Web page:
And yet, the fact that Dextr functions less like an email client and more like a messaging app says a lot of about how we use email today. The moment I opened up Dextr, I was struck with this sudden urge to start emailing my friends and having epic threaded conversations again. That’s where Dextr succeeds, but it falls short once I realize that this is in fact, email. I rarely if ever communicate with my friends via email anymore. Messaging apps, Twitter, and Facebook have pretty much taken over that space. And although Dextr has one of the prettiest interfaces I’ve ever seen in an Android app, email at the end of the day is still email.
Dextr is a little strange. It’s too bare bones just yet to function as a fully realized email client. You can’t send attachments (only view and download the ones that are sent to you), and threaded conversations are still a no-go. On the other hand, it’s a beautiful app, and perfectly performs the function of filtering your inbox down to the people you care about.
For me, that feature alone is enough to keep it on my phone. At least I won’t get any crap from my friends for accidentally grouping an email they sent to me along with my spam. Dextr is a $0.99 download at the Google Play Store.
Bing has quietly released an update for the Bing iPad App, adding new features and making optimization improvements to the app. The app can be downloaded for free over here in the app store. The changes, as listed in version 1.3 include: Bookmark Web/Image/News Search Query Provide Daily Trending…
Please visit Search Engine Land for the full article.
Astrid announced the acquisition itself on its blog, saying that “we are thrilled to announce” that the company has been bought by Yahoo.
Users of Astrid might possibly be less than thrilled, however, as the service will only be maintained as it currently exists for 90 days, after which changes might be made. Users, however, will be able to download any data they have input into the service, if they wish.
CEO Jon Paris thanked Google Ventures and Startup Lab as well as investors Nexus Venture Partners and TMT Investments, but said that Astrid will no longer be accepting premium subscriptions. Users who have paid for annual subscriptions that overlap that period will be getting refunds.
With the purchase, Yahoo’s Marissa Mayer continues to deliver on her promise of more mobile and more acquisitions. Yahoo has also recently acquired mobile video platform OnTheAir, social curation site Snip.it, location discovery app Alike, and mobile recommendations site Jybe.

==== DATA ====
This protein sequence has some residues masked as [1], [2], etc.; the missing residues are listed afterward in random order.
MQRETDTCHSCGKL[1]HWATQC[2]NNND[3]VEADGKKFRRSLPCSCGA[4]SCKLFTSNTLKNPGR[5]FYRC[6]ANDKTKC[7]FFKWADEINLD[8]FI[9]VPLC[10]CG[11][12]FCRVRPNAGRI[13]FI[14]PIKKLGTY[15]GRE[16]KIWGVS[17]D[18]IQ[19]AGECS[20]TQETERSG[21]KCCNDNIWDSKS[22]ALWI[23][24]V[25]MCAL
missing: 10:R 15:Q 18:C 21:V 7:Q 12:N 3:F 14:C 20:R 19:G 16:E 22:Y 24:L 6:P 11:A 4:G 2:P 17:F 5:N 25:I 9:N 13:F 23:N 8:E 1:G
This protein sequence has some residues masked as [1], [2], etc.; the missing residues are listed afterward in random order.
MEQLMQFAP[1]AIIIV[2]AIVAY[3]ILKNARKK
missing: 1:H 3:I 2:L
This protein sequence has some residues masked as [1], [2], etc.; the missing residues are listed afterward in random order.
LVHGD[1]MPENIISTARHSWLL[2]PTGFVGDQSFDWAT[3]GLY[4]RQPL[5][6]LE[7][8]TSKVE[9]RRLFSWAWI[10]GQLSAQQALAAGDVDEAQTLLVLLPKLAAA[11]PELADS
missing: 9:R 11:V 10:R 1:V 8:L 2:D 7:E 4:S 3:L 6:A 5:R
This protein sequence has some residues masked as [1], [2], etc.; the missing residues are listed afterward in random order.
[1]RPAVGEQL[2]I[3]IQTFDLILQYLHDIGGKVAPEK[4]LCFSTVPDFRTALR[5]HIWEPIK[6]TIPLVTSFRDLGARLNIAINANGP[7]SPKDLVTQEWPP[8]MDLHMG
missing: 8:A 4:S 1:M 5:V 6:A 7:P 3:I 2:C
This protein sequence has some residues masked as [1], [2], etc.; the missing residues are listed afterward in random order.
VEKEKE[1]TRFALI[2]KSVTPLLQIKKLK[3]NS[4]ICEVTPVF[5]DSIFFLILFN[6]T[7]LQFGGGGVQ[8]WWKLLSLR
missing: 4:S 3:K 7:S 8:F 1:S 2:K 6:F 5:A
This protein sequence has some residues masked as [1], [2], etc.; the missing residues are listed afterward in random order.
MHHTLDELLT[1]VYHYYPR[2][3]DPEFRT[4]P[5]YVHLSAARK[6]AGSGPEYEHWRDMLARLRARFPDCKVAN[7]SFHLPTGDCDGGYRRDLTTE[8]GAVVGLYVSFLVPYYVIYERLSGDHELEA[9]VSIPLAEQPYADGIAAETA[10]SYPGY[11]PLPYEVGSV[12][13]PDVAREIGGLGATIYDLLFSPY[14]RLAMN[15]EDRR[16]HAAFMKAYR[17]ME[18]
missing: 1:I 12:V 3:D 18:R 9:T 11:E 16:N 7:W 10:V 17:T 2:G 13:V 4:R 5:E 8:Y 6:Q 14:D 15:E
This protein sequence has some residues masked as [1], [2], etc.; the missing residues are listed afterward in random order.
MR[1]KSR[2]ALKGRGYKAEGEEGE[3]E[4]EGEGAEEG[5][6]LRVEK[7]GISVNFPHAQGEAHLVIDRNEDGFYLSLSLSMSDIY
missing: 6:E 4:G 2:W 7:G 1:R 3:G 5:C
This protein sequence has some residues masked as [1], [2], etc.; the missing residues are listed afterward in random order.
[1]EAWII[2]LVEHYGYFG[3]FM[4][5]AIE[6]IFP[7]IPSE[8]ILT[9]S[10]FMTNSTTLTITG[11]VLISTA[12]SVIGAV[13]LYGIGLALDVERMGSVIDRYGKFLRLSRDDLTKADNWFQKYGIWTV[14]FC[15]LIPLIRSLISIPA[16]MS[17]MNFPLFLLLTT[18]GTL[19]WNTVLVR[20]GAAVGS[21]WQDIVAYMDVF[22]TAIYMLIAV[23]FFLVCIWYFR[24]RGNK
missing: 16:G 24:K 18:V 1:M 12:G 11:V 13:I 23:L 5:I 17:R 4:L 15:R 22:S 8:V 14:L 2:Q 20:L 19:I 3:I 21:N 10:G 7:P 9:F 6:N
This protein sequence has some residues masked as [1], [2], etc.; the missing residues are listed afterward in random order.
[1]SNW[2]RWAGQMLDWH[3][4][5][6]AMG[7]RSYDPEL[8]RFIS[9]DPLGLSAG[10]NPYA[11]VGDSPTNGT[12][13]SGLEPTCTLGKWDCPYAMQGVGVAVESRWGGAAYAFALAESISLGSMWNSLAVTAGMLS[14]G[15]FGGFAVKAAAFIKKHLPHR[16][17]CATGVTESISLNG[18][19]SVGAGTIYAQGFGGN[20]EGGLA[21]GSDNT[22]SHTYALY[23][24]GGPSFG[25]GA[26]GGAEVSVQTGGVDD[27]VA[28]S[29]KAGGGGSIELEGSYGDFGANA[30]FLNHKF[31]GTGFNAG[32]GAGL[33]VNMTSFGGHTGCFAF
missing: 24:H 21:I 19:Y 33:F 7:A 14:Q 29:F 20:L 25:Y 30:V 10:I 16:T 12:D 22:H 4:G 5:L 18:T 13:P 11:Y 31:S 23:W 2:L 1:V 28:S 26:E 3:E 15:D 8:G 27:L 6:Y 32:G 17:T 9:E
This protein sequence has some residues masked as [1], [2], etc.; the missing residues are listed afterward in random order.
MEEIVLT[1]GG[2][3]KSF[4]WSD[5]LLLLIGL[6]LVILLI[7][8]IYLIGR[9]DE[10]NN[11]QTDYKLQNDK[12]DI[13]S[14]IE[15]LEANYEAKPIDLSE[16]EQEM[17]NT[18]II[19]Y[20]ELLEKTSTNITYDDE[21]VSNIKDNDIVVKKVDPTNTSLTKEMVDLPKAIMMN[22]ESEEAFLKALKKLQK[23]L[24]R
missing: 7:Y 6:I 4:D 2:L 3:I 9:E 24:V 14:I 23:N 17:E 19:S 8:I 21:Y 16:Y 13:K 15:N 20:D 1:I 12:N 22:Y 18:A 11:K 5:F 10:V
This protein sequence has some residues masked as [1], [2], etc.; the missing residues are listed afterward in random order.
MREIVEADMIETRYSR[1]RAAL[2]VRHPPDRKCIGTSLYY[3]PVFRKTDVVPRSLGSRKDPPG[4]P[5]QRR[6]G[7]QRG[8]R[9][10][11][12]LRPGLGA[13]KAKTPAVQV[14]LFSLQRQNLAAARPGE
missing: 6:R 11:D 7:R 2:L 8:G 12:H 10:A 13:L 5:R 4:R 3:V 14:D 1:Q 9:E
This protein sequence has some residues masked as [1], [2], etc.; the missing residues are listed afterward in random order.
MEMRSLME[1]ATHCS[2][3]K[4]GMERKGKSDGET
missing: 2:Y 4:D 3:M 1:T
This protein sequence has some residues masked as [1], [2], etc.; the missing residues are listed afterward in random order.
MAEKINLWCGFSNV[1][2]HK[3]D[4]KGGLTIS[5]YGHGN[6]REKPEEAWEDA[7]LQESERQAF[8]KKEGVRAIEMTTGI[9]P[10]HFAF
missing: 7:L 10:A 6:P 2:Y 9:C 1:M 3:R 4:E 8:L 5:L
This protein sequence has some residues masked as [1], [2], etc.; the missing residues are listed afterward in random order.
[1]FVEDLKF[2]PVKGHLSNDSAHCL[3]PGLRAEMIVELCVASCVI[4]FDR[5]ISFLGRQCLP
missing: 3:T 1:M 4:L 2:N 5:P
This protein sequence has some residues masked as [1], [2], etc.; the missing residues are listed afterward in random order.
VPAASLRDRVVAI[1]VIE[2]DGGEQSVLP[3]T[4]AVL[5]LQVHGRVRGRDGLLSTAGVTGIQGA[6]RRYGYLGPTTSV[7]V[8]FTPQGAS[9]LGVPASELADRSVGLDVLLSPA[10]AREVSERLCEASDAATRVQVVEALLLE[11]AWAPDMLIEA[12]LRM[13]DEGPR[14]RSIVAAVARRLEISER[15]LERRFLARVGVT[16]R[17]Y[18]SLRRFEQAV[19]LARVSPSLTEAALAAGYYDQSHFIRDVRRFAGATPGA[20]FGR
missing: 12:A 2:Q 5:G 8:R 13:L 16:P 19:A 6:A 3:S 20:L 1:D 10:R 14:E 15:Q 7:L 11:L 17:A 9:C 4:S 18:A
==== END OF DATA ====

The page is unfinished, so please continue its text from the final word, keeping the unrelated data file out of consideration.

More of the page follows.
Paris’ entire statement:
Friends of Astrid,
We are thrilled to announce that we have been acquired by Yahoo!. When we set out to build Astrid, we sought to help as many people as possible become happier, healthier and more productive. We’re really excited to join the mobile team and continue this work with Yahoo!’s goal of “making the world’s daily habits more inspiring and entertaining.”
Over the next 90 days, Astrid will continue to work as is, and we will no longer be accepting new premium subscriptions. To make future changes as easy as possible, we’ll be in touch with users shortly to share how to download data.
We are grateful to the more than 4 million of you who have downloaded our apps, to those who have shared Astrid with friends, family and co-workers, and to all who encouraged us with your kind words along the way. You honored us in so many ways, and we won’t forget you.
We are also grateful to our many mentors and investors:
- Thomas Korte and AngelPad for your sage advice and assembling a tremendous community of entrepreneurs.
- Google Ventures and the team at the Startup Lab for teaching us so much.
- Nexus Venture Partners, TMT Investments, and the amazing angel investors who provided the resource and support we needed to build our products and company.
- Jump Associates and LUXr for helping us understand our users and build products people love.
To all of you, in both big and small ways you have helped us achieve the success we enjoy today. It is our sincere hope that our work will help you come closer to your own dreams.
Jon Paris & the Astrid Team
*Note: Yahoo! will be administering refunds to eligible users who have paid for annual subscriptions, Power-Pack and Locale Plugins.
Hat tip: The Next Web
It’s only a matter of time before Twitter releases its own Google Glass app, as Kleiner Perkins’ John Doerr dropped the hint that the company was looking into building one during this month’s Glass Collective announcement.
A tweet from an official Twitter Glass app has been spotted, interestingly enough by the gentleman who brought you the first unofficial Twitter app, GlassTweet.
The user that it came from had no information in their bio when I looked at the profile, but it has since been deleted, along with the tweet below:
Jonathan Gottfried (@jonmarkgo) April 29, 2013
You’ll notice the “Twitter for Glass” label, which denotes which app the tweet came from. That, coupled with the fact that the account has since been deleted, shows that somebody might have let the cat, or Glass, out of the bag a little too early.
I reached out to Twitter, but the company provided us with no statement or comment on its intentions for Glass. It will be interesting to see what an actual Twitter Glass experience will be, as I can’t imagine that anyone would want to see every single tweet from their stream pass before their eye. I could see the utility of getting direct messages, perhaps replies and mentions and most certainly sharing pics and videos.
Expect to see a lot of Glass apps popping up from companies like Twitter and Facebook in the next few months, as the companies are trying to figure out how best to tap into a device that could increase usage and let users share a brand new perspective with media.